WITH five wins and a draw from their last six league games, Middlesbrough are turning their season around. From nervously staring over their shoulders at the relegation zone less than a month ago, the Teessiders suddenly find themselves just three places off the play-offs, but how has such a sudden transformation occurred?
Is it the influence of manager Aitor Karanka? Has an improved defence provided a platform for the rest of the team to build from? Have Boro stumbled across a tactical formation that is ideally suited to the Championship?
All three are viable explanations, but speak to various members of the Middlesbrough squad, and a rather more unexpected explanation emerges. A hamster called Holly.
Presented to George Friend as a 'Secret Santa' offering before Christmas, Holly has been resident at Rockliffe Park ever since. Fed, watered and cared for by the players, her presence has coincided with comfortably the club's best run of the campaign.
There are plans for a new cage to keep her in, but perhaps things should not stop there. Continue to be a good luck charm between now and the end of the season, and Holly might need her own squad number, not to mention a promotion bonus bag of carrots.
“It's called Holly, and it's a team effort to look after it,” said goalkeeper Shay Given. “It seems to be our lucky mascot at the moment. It came into the training ground over Christmas as a bit of a joke from one of the lads, but we're unbeaten since so we're all taking looking after it very seriously now.
“It's got a nice home in there, and we're making sure we feed and water it every day. It's unbeaten so far, so we'll keep it going and make sure it's happy and working its magic.”
While no one is decrying the influence of Boro's resident rodent, if Given is really searching for an explanation as to why the Teessiders have suddenly shot up the table, perhaps he should start by looking at himself.
With five clean sheets from their last six league outings, Boro boast the best defensive record in the division since mid-December, a stark contrast to the early stages of the campaign when they seemed to be shipping goals left, right and centre.
The emergence of a relatively settled back four has helped, as has the decision to switch Rhys Williams back to centre-half, but it is the loan signing of the experienced Given that has done most to transform Boro's previously desultory defending.
Composed, authoritative and technically excellent, the 37-year-old has rolled back the years to reprise the kind of form he regularly displayed when he was in his pomp at Newcastle United. Yet even when he was strutting his stuff in the Champions League with the Magpies, it is hard to imagine him producing a better save than the one that climaxed Saturday's victory.
Leading through Emmanuel Ledesma's first-half strike, relieved when Simon Church had an effort rightly disallowed for a push, and up against ten men following the late dismissal of Rhoys Wiggins, Boro were betraying their traditional signs of panic when a stoppage-time ball was slung into the box.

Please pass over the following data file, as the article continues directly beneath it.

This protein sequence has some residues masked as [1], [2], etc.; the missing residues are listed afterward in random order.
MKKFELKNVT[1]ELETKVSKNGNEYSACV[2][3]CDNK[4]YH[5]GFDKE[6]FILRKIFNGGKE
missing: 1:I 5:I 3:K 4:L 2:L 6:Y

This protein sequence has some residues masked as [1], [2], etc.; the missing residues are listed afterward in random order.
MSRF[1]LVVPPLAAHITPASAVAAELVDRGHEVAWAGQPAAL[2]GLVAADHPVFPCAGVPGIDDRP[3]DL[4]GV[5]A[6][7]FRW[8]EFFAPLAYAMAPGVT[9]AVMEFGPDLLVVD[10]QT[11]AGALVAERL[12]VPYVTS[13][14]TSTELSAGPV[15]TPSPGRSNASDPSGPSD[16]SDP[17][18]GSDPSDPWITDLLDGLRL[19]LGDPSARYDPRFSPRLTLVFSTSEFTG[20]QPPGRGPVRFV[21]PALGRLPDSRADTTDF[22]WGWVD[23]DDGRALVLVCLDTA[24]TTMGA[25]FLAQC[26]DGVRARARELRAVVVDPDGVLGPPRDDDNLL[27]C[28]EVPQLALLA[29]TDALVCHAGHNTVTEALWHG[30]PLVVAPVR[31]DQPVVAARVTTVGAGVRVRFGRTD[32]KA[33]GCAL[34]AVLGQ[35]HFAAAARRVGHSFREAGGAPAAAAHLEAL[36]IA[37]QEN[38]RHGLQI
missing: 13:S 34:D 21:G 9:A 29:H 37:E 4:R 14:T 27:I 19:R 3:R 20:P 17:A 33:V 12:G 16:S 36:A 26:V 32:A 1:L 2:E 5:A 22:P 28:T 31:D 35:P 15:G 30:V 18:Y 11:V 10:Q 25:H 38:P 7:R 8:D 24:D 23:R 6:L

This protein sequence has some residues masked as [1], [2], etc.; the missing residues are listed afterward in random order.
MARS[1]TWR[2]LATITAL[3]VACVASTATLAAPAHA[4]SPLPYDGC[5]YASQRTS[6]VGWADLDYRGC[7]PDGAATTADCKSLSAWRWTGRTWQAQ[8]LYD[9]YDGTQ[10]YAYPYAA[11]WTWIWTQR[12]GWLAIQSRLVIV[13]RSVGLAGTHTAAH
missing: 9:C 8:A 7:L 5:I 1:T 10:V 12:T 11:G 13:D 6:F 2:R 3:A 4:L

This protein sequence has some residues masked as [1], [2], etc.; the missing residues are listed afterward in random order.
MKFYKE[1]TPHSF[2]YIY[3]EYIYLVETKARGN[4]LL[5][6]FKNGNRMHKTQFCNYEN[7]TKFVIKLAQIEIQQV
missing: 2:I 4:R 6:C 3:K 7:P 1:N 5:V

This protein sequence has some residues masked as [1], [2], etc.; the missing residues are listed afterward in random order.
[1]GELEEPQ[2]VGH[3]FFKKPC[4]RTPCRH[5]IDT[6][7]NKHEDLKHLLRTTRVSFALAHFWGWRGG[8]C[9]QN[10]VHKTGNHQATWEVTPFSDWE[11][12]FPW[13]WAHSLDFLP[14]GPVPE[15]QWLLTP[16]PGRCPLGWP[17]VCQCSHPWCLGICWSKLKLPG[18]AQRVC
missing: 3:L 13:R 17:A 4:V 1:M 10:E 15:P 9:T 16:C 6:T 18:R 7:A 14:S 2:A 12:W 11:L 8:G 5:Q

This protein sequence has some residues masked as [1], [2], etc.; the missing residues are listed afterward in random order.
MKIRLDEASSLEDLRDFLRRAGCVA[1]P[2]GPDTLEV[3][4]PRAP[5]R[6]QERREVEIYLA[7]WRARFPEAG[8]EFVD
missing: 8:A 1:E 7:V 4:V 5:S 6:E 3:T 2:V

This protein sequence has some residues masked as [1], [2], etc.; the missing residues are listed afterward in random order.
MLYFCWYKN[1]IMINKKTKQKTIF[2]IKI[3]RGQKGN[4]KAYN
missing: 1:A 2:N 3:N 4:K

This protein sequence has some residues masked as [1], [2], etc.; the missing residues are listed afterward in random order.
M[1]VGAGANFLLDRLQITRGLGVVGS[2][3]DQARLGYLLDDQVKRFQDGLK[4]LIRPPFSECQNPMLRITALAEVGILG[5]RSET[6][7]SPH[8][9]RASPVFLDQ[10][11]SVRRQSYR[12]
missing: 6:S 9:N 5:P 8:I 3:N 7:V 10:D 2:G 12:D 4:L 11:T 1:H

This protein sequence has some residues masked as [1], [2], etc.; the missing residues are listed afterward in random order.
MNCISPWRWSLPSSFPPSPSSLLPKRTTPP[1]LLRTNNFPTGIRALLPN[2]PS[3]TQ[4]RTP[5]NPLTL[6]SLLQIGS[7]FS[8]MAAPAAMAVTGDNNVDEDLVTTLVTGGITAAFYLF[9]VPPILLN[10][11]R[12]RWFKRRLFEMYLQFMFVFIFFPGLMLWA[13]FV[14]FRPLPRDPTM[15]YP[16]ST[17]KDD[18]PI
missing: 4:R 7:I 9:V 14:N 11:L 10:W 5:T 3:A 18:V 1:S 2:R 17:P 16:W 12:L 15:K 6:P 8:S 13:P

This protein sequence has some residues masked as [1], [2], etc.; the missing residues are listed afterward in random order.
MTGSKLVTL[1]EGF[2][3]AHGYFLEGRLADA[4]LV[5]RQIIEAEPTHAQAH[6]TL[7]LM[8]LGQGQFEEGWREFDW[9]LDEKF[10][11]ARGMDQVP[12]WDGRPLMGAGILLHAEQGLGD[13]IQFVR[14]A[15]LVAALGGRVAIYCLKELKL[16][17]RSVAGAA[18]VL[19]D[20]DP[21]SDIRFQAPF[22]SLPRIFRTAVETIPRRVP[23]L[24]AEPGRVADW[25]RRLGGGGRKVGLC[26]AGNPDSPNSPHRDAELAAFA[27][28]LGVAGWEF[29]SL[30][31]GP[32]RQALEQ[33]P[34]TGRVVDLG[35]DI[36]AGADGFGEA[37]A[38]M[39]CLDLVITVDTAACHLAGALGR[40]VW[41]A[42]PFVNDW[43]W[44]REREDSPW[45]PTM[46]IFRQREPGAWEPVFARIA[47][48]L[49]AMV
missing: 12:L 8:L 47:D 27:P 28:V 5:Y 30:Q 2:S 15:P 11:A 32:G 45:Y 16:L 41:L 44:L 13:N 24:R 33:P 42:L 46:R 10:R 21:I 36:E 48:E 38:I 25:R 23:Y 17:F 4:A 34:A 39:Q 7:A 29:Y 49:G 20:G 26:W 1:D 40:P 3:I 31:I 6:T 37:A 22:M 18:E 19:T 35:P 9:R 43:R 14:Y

A half-clearance fell at the feet of Dale Stephens, who drilled what appeared to be a certain goal. Given, out of position after scrambling for the initial cross, looked to have no chance, but he flung himself to the floor to stop the shot, and somehow clung on to prevent the ball spilling to a Charlton attacker.
Roy Keane, who had been at the game in his new role at the Republic of Ireland's number two, missed it as he had already left. The camera man for the BBC's Football League Show must have missed it too given that the incident was inexplicably omitted from Saturday's highlights reel. But the thousands of Boro fans who chanted Given's name long after the final whistle knew they had seen something special.
“Shay contributed 100 per cent to this win,” said Karanka. “He's a great character to have around. It's not good for my nerves going into the closing stages of games just one goal ahead, but Shay showed his importance with that brilliant late save.
“I've only worked with him for a couple of months, but he's shown what a good keeper he is. Someone told me that Roy Keane was here and, for me, Shay's still more than good enough to play for the Republic of Ireland. Anyone would want him in their team, and he seems to improve with age.”
Boro striker Curtis Main rides a challenge for Charlton's Michael Morrison
He has certainly impressed during his ten games in a Boro shirt, although the overall defensive improvement is clearly down to more than just the goalkeeper.
Williams' repositioning has been equally significant in the last two matches, as has the performance of Jozsef Varga at right-back, with the Hungarian providing the kind of security and reliability that was lacking when others were tried in the role.
Grant Leadbitter's screening duties in front of the back four have also helped boost Boro's resilience, and while Saturday's success was a scrappy one, there is no disgrace in that.
“We didn't play well, or in the way I like,” said Karanka. “There were things I wasn't happy with, but it's a clean sheet and this was probably a game we wouldn't have won earlier in the season.”
The challenge now is to add some attacking fluidity to the mix. Ledesma's winner was a carbon copy of his Boxing Day strike against Burnley, with a long-range shot skidding off the turf to avoid the dive of the opposition goalkeeper, but with Curtis Main again failing to fire, the need for a new centre-forward this month is obvious.
“I don't think we played well, but it's important we continue to grind out the results,” said Given. “We're up to ninth now and things are starting to look different.”